Committee: JOHN STALLWORTH
Special to Profootballhof.com
When former Steelers star Lynn Swann was inducted into the Pro Football
Hall of Fame last summer, he lobbied the selection committee to consider
his teammate and fellow receiver John Stallworth for the same honor. The
voters obviously took heed, making Stallworth a member of the Class of
is an important date as it is your induction into the Pro Football Hall
of Fame. John, you know how I feel and I want to formally welcome you
into that small family of professional football players who were at the
top of their game.
Swann selected John Stallworth to be his presenter in 2001.
been deserving of this for a number of years, and I believe that you demonstrated
early on in your career the ability to be one of the best wide receivers
in the National Football League. Your induction into the Hall of Fame
says just that: You were one of the best of all time.
You and I
came into the National Football League together in 1974. You were drafted
in the fourth round and I was drafted in the first round. Instantly, I
saw that you were a dedicated receiver and that you were willing to prove
yourself and make sure you made that football team by being totally prepared.
In fact, you were much more prepared for our first minicamp than I was.
You showed me right away that it was about being prepared, working hard
and taking advantage of an opportunity.
major strength as a football player was your competitive attitude.
Your desire to be the best and do all the things you had to do to
get to that level."
When we were
rookies together, I remember sitting on our helmets watching the first
quarter of a football game, before getting into the game in the second
quarter. And you and I would always talk about the game, what was going
on, different perspectives on the game -- so that when we got into the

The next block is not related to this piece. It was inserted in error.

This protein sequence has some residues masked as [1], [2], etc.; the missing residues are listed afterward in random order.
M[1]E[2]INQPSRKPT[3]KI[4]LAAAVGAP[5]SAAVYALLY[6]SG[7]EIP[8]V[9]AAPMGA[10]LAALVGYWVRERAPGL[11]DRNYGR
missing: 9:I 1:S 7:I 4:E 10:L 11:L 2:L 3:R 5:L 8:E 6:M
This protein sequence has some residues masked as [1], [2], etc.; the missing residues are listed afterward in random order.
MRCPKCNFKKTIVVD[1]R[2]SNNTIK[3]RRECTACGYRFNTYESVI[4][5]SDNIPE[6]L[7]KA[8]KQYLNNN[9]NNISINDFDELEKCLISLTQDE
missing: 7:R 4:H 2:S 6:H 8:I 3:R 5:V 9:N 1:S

huddle for the first time, we had a gameplan. We knew how the defense
was playing and found ways while watching the game to take advantage of
that secondary. We pushed each other.
strength as a football player was your competitive attitude. Your desire
to be the best and do all the things you had to do to get to that level
- by being in shape, studying the game, by understanding how it should
be played, technically as well as artistically. Then going out and analyzing
the opponent - looking for the small details that would allow you to beat
your man. Those are great assets.
recall a game in our second year - the AFC Championship Game against the
Raiders. I was injured and out of the game. Franco Harris got the ball
on a sweep around the left end. You came in on a crackback block, and
knocked the guy flat on his back - and then kept going and took on another
guy. You took both of those guys off their feet. Franco waltzed around
the outside on an ice-covered football field and went into the end zone
for a touchdown that - no pun intended - iced the game for us.
you make catches, four- or five-yard receptions, and then run through
the entire secondary, traverse the field and get to the end zone. Phenomenal.
We used to
refer to you as being gangly, because it was hard to judge your pace and
your speed. But you just made moves, went up for the ball, made great
one-handed catches. When they threw the ball to you, we knew you were
going to catch it. You'd make that move.
on your latest move
Welcome to the Hall!
Deacon Jones welcomes George
Marv Levy welcomes Jim
Shell welcomes Dave Casper
Mike Singletary welcomes